Here's how to break the fad-diet habit and lose weight for good
It seems that just about every week brings a new diet craze. From low-fat to low-carb to food combining, the diets come and go in the magazines and on the best-seller lists. Some prove lastingly popular, but many go the way of the latest dance fad. (Anyone remember the macarena? How about the cabbage soup diet?)
Let's face it: We all know better than to keep falling for every fad that comes along. So why do we keep doing it?
"I think most people are put off by the fact that what we usually promote is life-long change," says Robyn A. Osborn, RD, PhD, a dietician and educational psychologist in Indianapolis, Ind.
People need to feel that the benefits of changing their behavior will outweigh the costs, Osborn says. For many dieters, she says, the psychological cost of giving up their fattening lifestyle seems too great. So they opt for the "quick fix."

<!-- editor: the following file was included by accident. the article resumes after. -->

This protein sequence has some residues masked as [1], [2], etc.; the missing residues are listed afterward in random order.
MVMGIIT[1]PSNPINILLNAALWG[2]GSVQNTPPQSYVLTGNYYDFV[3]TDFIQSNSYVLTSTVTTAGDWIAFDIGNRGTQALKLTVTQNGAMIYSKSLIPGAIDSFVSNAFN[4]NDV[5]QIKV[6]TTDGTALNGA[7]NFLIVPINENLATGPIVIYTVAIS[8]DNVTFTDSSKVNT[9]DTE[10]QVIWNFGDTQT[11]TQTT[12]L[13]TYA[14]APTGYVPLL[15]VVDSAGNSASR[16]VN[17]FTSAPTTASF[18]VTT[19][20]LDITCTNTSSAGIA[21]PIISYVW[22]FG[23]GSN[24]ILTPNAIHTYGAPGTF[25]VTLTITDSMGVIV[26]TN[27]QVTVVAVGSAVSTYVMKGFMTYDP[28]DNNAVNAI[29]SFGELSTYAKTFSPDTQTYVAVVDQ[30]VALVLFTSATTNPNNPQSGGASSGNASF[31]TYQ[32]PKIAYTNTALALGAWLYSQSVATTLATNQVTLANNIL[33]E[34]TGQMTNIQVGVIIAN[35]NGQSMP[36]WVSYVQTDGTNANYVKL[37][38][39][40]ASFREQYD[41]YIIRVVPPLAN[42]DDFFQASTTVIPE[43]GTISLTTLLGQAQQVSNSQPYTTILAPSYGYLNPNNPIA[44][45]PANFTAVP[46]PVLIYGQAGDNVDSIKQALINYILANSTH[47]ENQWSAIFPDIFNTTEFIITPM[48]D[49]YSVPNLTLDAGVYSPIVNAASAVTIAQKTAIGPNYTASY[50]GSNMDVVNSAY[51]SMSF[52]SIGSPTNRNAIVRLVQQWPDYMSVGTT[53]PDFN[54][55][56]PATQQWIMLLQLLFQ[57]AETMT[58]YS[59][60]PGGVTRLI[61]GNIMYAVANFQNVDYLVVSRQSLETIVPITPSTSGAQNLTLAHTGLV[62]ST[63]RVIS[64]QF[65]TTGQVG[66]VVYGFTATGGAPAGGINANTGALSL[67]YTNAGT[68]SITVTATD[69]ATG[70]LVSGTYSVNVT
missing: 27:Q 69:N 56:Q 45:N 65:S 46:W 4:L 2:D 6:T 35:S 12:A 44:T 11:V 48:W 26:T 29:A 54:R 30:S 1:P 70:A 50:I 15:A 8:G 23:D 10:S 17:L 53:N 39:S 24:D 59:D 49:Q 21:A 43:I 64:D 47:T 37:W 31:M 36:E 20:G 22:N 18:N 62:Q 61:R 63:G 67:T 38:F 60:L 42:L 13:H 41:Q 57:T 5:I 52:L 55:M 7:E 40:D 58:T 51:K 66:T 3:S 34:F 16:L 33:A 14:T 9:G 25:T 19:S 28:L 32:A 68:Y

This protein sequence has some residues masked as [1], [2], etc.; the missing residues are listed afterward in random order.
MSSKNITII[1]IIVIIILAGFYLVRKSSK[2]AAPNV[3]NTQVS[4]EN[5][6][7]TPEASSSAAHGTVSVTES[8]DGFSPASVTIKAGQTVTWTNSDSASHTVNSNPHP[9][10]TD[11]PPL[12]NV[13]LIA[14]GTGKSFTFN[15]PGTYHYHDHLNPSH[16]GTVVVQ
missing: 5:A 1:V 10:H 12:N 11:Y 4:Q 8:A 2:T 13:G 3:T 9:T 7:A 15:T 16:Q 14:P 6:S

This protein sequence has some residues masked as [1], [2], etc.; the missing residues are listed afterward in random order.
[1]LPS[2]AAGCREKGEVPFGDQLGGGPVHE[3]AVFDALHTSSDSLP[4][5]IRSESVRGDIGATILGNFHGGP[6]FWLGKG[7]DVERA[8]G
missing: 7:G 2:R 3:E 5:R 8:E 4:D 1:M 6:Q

"Or they just identify with the individuals who wrote the book," says Lisa Dorfman, RD, a dietician, mental health counselor, and spokeswoman for the American Dietetic Association.
For example, dieters may not think about whether a weight-loss plan touted by an attractive celebrity is healthy or logical. "They just like the way she looks and they'd like to look like her, too," Dorfman says.
"They're more motivated by wanting to change the way they look than their health," Osborn says. "Maybe that's one of our problems as nutrition health professionals, because we so much focus on the long-term health consequences rather than how you look. We would prefer that people are comfortable with the way they look but they're more concerned with their health."